|photo by Alice Lum|
In 1867 German-American businessmen Wilhelm J. D. Keuffel and Herman Esser recognized a need. As American engineering and construction advanced, the need for drafting instruments and supplies increased. Decades later, in 1909, The Engineering Digest would remember that the men, “as partners in the firm of Keuffer & Esser opened a small office in New York City for the sale of drawing materials and instruments. Their faith in the development of engineering and manufacturing in America, and their consistent effort to supply only the best goods, were rewarded by the rapid growth of the business.”
|The company moved into the old building at 127 Fulton Street in 1878 -- Catalogue and Price List of Keuffel & Esser Co. 1890 (copyright expired)|
Indeed the little store on Nassau Street was soon inadequate. Three years after starting business the men began manufacturing their own instruments and in 1872 opened a retail store. “The increasing volume of trade necessitated several moves to larger quarters,” said The Engineering Digest; and in 1878 the firm moved into the old store and loft building at No. 127 Fulton Street. Years earlier the building had housed the offices of the New-York Herald newspaper.
From the street level retail store Keuffel & Esser sold everything from drafting paper to print frames and bath trays; precision instruments imported from Switzerland and Germany; drafting pens; and handsome sets of instruments in fitted cases. In 1881 manufacturing was moved to the company’s new Hoboken, New Jersey factory.
|The drafting instruments in their fitted case retailed for $22.70 in 1890 -- a little over $500 today -- Catalogue and Price List of Keuffel & Esser Co. 1890 (copyright expired)|
Among the employees in the Fulton Street headquarters in November 1890 was 32-year old William Borchers. Things seemed to be going well for the clerk—he was engaged to be married to Mary Wennell in December. Late in October Borchers took a furnished room at No. 70 Schermerhorn Street in Brooklyn “in order to be near his fiancee” who lived at No. 87 Schermerhorn.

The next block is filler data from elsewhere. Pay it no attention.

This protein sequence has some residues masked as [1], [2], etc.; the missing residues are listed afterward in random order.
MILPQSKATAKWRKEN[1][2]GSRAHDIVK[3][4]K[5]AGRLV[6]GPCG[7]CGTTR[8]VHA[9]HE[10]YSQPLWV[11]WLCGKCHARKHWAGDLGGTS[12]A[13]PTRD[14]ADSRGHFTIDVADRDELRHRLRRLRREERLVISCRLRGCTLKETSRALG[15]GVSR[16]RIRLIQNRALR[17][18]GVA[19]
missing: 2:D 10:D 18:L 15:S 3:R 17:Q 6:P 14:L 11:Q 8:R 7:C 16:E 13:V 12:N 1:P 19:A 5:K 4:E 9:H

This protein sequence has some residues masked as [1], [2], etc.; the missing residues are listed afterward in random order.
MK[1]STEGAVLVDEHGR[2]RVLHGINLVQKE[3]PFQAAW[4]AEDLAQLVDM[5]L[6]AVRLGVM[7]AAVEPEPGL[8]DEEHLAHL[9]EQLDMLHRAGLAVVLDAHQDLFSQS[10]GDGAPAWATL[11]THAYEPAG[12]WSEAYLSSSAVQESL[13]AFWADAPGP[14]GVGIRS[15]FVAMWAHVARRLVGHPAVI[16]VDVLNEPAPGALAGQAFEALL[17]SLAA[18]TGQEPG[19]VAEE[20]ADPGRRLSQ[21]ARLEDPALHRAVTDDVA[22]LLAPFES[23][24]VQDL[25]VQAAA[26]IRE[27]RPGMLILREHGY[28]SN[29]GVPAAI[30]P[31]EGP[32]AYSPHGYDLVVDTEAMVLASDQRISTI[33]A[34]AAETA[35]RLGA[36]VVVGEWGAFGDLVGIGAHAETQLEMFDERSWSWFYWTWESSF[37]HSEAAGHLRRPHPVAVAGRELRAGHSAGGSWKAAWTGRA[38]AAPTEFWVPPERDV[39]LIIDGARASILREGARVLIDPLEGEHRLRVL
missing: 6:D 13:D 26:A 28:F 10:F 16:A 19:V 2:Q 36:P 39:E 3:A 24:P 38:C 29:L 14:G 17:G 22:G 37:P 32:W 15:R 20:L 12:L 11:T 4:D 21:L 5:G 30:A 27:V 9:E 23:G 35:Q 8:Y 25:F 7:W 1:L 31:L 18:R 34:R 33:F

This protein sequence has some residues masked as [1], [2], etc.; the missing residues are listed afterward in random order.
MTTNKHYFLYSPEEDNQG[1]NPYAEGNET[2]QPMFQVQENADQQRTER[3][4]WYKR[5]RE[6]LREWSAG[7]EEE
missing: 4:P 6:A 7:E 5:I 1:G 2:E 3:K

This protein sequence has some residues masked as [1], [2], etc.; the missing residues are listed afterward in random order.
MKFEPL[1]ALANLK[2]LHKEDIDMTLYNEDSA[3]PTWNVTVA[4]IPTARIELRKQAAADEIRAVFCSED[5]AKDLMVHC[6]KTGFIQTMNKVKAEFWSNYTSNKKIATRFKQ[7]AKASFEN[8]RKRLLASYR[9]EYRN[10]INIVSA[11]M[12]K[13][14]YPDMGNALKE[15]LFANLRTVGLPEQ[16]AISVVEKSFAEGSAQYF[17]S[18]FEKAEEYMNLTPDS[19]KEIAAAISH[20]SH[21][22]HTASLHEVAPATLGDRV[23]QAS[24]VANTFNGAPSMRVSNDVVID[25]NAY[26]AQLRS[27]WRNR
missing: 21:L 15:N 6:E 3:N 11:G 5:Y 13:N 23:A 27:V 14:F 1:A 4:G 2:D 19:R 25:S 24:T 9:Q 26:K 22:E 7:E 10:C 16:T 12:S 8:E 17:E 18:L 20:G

On November 5 he had breakfast with Mary, then left for work at Keuffel & Esser “in his usual good spirits,” according to The New York Times. Something happened to Borchers’ good spirits and later in the day he entered Fritz Scheel’s saloon nearby at No. 154 William Street and shot a bullet into his right temple.
“He was taken to Chambers Street Hospital, where it was found that the bullet was lodged in his brain,” reported The Times. “He was conscious enough just after the shooting to give his name and address, but afterward he lapsed into unconsciousness, from which he was restored with great difficulty. At midnight he was resting comfortably, and to-day Prof. Stimson will probe for the bullet,” said the newspaper on November 6.
In the meantime the success of the firm was once again taxing the capacity of its Fulton Street headquarters. The same year that William Borschers attempted suicide, Keuffel & Esser Co. told its customers “The assortment of goods which we carry has increased so much, that it was no longer possible to describe all our goods within the frame of the former Catalogue.”
The solution this time was not to move; but to erect a new building. The land on which the old structure sat was owned by the Reformed Protestant Dutch Church which had acquired the plot in 1791; so even though Keuffel & Esser would erect the new building they would still be tenants of the church. And the firm’s landlord was strict concerning its leases.